It would be more convenient and efficient if more businesses sent their regular clients statements and other materials in soft copy through e-mail, rather than physical mail.
They will save on printing and mailing costs and provide more convenient service to their customers. The option to receive the mail in soft or hard copy can be left to each individual customer.
Perhaps the Infocomm Development Authority of Singapore could set up a portal for the people to indicate their preference. They can log into this portal to give their name, identity card details, home and e-mail addresses and indicate their preference to receive mail in soft copy. They should be required to authenticate their preference with SingPass.
The approved government or business organisations should be allowed to check their customers' identity card details against this database.
If there is a match, the home and e-mail addresses can be provided to the organisation to verify the request, update its database and to send its materials in soft copy in the future.
The relevant authority can approve the organisations that are allowed to access this database, on an undertaking by the organisations to observe a code of conduct and approved usage.
This centralised system of recording the individual's preference will be convenient for both individuals and organisations.
It will be a major step to convert a large number of individuals to the new method of receiving mail and cut down on the tonnes of paper that is now being generated and delivered.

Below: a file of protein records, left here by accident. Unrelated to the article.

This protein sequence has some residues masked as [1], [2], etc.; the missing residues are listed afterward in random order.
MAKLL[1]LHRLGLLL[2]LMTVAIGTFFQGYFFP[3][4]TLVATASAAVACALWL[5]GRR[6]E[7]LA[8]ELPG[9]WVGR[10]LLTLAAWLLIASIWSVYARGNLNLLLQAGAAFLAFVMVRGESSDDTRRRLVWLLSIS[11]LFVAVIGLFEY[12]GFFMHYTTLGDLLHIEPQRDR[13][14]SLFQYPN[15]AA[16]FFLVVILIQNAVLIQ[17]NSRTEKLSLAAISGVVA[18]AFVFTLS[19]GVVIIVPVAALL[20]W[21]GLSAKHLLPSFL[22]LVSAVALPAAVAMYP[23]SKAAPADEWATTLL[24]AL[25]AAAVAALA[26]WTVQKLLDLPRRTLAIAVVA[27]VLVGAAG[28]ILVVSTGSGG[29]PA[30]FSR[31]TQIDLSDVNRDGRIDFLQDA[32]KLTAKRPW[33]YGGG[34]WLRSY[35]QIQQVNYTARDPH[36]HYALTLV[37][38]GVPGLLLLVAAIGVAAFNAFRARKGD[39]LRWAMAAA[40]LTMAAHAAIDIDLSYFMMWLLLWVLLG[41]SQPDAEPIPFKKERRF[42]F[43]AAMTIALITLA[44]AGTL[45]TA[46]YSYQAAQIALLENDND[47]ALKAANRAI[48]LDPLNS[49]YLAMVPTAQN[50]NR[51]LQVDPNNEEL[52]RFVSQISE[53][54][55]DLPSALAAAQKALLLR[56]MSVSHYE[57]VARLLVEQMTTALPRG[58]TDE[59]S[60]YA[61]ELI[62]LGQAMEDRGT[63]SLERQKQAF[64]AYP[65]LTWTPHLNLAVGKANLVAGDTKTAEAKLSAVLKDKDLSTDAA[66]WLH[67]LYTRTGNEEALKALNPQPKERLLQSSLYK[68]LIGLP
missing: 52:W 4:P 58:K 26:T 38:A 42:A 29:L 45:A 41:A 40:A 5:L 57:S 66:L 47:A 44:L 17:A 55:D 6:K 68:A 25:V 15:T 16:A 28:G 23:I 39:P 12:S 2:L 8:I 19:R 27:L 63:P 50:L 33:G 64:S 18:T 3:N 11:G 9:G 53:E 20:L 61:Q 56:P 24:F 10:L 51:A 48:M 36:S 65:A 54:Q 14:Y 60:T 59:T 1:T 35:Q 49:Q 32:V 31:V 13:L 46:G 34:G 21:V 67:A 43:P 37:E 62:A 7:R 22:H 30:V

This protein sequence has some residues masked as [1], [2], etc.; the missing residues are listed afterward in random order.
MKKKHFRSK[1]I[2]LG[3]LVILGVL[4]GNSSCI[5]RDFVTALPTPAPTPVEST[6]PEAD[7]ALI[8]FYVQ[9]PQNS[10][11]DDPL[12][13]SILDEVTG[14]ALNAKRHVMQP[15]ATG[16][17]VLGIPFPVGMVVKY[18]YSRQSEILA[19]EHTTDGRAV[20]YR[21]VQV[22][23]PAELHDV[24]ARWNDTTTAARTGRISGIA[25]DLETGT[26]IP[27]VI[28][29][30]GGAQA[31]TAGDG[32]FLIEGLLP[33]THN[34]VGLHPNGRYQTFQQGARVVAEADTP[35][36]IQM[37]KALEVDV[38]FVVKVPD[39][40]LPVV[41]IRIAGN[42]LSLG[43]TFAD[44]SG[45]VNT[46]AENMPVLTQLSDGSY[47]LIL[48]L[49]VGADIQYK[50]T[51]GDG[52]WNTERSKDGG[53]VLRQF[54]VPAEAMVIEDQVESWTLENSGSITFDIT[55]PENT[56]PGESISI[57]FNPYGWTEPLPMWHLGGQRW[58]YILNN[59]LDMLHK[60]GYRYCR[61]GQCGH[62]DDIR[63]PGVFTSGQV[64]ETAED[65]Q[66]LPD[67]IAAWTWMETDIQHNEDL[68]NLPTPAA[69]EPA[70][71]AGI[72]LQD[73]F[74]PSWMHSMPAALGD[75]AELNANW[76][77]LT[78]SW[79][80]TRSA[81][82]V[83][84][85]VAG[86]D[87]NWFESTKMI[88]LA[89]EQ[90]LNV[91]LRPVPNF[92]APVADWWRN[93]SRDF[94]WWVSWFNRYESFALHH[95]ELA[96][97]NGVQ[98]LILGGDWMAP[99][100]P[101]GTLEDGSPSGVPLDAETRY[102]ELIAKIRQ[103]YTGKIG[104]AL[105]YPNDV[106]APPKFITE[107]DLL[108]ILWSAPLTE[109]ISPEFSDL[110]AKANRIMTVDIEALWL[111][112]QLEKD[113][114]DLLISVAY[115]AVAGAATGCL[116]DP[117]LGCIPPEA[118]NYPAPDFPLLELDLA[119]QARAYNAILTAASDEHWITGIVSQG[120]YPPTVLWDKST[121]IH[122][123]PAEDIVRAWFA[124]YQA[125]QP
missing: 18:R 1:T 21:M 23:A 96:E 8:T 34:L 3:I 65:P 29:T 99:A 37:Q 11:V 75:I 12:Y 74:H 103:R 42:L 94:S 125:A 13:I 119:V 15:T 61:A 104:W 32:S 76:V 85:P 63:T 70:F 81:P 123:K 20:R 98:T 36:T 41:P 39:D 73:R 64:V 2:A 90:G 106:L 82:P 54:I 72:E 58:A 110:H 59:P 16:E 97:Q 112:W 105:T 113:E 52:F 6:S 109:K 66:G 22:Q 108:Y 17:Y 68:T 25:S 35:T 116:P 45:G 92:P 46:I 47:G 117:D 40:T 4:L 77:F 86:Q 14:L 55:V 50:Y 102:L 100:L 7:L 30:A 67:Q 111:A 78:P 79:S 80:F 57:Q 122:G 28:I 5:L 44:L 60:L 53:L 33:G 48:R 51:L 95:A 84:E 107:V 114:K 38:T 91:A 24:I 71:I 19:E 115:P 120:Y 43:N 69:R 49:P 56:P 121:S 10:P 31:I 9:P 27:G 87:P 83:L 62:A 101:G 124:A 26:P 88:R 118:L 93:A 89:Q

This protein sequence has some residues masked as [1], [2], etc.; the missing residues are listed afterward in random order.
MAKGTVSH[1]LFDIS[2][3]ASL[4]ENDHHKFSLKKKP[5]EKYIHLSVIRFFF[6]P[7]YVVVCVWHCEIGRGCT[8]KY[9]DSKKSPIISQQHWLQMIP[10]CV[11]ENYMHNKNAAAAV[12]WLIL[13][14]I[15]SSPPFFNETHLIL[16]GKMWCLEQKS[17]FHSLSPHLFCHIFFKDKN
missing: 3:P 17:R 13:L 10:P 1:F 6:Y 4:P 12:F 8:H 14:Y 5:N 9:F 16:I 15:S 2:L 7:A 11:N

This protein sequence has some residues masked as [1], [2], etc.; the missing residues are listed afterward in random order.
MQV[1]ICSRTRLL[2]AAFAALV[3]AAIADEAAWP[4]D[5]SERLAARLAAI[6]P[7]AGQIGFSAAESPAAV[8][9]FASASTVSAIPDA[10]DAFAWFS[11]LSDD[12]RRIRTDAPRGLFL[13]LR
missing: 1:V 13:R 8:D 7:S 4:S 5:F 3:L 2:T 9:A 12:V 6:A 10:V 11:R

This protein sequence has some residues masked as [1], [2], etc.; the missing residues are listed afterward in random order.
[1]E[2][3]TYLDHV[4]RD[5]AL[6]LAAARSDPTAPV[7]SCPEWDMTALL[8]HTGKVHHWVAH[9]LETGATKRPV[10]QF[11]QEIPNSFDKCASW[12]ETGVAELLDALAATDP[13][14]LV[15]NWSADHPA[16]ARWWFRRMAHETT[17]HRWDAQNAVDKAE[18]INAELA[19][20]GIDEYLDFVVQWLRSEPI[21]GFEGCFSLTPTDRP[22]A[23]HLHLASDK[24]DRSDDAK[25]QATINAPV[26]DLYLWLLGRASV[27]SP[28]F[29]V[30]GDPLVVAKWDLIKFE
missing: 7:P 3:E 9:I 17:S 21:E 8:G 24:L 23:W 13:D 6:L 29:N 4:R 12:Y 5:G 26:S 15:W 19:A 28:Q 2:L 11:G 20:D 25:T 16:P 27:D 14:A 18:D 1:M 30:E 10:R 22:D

We will see a significant reduction in our business costs and better use of our resources.
I hope the relevant government agency will take up this challenge.
Tan Kin Lian

PAP government policies

Alex Au has written an excellent article about how the PAP government is trying to change its policies. Read here.  My own view, which is quite similar to Alex, is that this is quite difficult - as it has to do with their culture and beliefs. But, if they adopt the values of honesty, fairness, courage, positive attitude and public service, they can find the way.

ST Forum: Provide Effective Alert System

This letter in the ST Forum highlights the importance of communication and customer service, in handling an emergency or unexpected overload. Many businesses fail in this task. I read about the delay in the Open Net company and had experienced with the same underlying issue - they were not able to cope with the high workload. This is an important task that big organizations have to deal with, and their existing systems cannot cope. I hope that the big experience of SMRT will get the leaders of the big organizations, including our government agencies, to pay attention to this issue.